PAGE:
from The American Heritage® Dictionary of the English Language, 4th Edition

  • n. The roof of a house.
  • idiom shout To make known publicly.

from Wiktionary, Creative Commons Attribution/Share-Alike License

  • n. the roof of a house

from the GNU version of the Collaborative International Dictionary of English

  • n. The roof of a house, especially the flat part of a roof.

from The Century Dictionary and Cyclopedia

  • n. The roof or top of a house.

from WordNet 3.0 Copyright 2006 by Princeton University. All rights reserved.

  • n. the roof of a house


house +‎ top (Wiktionary)


  • We put a divan in this arbour, which overlooked the rushing river; and that and the housetop were our favourite places to smoke on cool summer evenings.

    The Romance of Isabel Lady Burton Volume II

  • Mr. Pike paused at the for'ard end of the housetop and stood in a listening attitude.


  • But calculations of the potential energy available show that, yes, it can provide enough power, assuming we wish to the cover the state of Arizona with solar panels, along with every housetop in America.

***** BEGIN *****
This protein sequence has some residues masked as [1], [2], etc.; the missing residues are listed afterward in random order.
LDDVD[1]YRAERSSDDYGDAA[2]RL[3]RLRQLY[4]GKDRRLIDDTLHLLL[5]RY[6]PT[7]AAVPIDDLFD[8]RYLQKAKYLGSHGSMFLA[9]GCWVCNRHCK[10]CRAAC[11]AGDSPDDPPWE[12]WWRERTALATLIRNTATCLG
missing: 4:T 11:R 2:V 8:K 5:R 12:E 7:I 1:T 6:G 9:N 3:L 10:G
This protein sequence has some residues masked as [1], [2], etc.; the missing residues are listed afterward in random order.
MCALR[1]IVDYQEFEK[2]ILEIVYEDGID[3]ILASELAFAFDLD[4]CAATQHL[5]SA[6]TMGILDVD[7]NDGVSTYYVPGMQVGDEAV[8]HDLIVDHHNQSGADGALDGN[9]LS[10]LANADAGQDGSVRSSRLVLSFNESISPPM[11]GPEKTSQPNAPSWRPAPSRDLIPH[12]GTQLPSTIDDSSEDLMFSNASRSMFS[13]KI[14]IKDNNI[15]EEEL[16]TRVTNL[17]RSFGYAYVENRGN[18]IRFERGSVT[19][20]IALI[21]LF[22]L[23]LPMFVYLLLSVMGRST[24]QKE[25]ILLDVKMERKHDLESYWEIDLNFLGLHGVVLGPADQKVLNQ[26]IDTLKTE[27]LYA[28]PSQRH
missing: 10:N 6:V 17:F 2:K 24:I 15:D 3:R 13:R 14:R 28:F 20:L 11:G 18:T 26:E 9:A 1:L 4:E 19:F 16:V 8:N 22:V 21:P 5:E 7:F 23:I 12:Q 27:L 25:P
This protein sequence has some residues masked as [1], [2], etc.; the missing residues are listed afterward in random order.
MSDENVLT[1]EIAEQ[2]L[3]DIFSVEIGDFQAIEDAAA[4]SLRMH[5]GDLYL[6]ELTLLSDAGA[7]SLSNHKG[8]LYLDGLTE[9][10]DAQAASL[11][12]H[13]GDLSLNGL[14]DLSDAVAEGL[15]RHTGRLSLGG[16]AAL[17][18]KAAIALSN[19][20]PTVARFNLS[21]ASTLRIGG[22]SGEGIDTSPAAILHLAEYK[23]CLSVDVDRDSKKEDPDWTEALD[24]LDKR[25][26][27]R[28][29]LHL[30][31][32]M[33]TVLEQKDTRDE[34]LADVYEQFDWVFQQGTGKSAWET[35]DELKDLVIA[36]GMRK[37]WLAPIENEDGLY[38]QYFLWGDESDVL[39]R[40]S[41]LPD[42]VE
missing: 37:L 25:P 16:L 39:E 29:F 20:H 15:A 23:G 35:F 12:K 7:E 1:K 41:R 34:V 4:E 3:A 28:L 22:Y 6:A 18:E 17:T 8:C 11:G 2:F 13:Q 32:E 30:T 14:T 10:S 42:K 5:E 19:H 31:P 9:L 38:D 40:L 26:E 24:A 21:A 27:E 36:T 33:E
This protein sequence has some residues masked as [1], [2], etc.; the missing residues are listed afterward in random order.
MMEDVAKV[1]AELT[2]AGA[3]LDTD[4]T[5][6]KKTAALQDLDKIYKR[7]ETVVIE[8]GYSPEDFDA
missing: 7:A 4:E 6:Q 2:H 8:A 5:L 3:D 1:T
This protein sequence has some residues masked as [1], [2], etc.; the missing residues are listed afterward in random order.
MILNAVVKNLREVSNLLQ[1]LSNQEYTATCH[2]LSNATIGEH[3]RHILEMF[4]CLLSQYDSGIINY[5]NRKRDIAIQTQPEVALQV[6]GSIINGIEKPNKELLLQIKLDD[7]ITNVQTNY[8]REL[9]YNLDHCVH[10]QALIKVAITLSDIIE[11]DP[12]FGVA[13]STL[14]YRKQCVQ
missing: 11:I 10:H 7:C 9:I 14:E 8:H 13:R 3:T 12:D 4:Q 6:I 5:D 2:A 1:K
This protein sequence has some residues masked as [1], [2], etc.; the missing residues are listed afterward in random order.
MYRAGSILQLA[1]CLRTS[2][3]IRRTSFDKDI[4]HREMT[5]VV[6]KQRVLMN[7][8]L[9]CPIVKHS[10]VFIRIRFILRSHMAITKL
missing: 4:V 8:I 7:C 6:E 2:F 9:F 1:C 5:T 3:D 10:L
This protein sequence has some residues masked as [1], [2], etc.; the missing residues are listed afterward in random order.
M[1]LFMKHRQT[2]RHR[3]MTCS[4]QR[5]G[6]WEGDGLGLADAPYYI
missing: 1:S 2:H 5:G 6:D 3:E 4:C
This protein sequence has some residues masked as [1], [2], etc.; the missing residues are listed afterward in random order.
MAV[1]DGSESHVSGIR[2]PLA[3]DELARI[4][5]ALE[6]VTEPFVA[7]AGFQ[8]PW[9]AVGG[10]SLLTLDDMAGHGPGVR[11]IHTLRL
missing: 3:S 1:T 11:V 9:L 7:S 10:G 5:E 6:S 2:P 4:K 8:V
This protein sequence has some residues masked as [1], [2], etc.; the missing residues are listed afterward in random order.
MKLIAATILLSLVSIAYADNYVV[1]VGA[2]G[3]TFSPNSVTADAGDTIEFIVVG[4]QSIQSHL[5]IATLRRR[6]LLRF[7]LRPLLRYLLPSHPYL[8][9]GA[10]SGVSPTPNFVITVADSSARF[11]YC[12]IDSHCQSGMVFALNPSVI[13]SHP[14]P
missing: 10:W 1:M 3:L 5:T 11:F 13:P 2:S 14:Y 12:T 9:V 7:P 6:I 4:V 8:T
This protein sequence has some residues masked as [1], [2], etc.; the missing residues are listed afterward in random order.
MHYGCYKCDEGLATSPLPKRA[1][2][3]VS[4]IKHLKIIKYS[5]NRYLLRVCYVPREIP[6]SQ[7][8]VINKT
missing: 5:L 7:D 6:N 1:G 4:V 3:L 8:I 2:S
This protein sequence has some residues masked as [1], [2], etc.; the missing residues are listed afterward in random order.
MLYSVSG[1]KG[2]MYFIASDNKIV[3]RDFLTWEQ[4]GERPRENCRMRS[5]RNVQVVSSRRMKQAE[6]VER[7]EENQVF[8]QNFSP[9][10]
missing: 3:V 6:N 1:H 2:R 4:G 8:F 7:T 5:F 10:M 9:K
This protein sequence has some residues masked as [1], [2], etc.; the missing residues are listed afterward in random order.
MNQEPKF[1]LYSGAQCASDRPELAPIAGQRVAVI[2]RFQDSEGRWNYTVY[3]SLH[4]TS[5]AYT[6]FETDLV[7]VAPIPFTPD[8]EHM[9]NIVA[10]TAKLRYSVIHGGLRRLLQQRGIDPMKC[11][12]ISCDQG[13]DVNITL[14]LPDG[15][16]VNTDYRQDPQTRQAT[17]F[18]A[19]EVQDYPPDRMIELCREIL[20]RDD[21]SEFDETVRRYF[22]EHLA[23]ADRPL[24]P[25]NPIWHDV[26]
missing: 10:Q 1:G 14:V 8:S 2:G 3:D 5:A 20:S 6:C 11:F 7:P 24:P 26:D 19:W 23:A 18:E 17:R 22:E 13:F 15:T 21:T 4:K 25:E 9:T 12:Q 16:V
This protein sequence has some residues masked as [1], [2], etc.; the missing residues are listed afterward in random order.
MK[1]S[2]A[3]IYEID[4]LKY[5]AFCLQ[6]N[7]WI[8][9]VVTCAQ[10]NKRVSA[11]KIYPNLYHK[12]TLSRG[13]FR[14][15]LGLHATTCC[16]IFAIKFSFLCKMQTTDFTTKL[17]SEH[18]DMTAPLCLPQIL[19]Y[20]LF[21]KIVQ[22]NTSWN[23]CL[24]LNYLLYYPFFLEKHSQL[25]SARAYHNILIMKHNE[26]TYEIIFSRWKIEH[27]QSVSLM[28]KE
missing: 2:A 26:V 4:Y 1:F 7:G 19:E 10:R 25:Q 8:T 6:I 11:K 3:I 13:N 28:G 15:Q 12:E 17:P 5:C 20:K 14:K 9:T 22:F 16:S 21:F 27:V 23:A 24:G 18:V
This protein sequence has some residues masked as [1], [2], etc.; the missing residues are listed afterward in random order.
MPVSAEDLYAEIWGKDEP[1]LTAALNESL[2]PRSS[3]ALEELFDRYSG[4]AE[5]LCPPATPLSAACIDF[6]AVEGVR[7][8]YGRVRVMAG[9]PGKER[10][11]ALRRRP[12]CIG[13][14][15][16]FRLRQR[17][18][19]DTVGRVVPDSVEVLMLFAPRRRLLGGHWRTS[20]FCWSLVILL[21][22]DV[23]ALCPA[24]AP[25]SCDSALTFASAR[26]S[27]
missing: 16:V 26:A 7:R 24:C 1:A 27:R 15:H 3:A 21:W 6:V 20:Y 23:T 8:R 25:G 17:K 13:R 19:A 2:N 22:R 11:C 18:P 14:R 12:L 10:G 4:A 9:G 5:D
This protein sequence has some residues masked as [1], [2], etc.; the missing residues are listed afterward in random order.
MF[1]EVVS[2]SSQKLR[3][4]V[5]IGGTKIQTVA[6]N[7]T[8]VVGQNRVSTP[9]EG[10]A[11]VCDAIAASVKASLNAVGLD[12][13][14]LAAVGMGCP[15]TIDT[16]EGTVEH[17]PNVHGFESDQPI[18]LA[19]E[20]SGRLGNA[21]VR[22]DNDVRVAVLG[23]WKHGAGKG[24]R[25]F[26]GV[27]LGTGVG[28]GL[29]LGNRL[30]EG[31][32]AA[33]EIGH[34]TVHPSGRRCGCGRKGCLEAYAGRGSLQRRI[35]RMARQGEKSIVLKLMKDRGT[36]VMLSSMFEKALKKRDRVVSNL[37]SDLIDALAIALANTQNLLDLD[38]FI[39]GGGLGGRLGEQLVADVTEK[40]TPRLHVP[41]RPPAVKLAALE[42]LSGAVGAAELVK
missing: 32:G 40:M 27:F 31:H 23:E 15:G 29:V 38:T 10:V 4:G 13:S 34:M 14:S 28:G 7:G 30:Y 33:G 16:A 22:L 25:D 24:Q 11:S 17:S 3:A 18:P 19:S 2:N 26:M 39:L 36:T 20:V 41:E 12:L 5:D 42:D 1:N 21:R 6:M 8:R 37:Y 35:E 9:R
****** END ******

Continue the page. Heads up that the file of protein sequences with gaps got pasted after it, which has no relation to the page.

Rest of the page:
2008 May « Hyperpat’s HyperDay

  • Let him who is on the housetop not go down to take anything out of his house.

    Can America Survive?

  • The Bible says, Let him who is on the housetop not go down to take anything out of his house.

    Can America Survive?

  • Wind driven snow spumes off the ridge of the housetop across the gray street.


  • Mount up these other stairs with no less caution (there are traps and pitfalls here, for those who are not so well escorted as ourselves) into the housetop; where the bare beams and rafters meet overhead, and calm night looks down through the crevices in the roof.

    American Notes for General Circulation

  • Whether a prisoner could scale the walls with a cord and grapple, how he would descend upon the other side? whether he could alight on a housetop, steal down a staircase, let himself out at a door, and get lost in the crowd?

    Little Dorrit

  • ‘All well!’ said the Lieutenant, coolly looking about him on the housetop.

    The Mystery of Edwin Drood

  • Greek was exchanging a facetious remark with a stout gentleman in a doorway — one-half black and one-half white, as if he had been peeled up the middle — who had offered him his congratulations on this achievement, he received an orange from a housetop, full on his left ear, and was much surprised, not to say discomfited.

    Pictures from Italy


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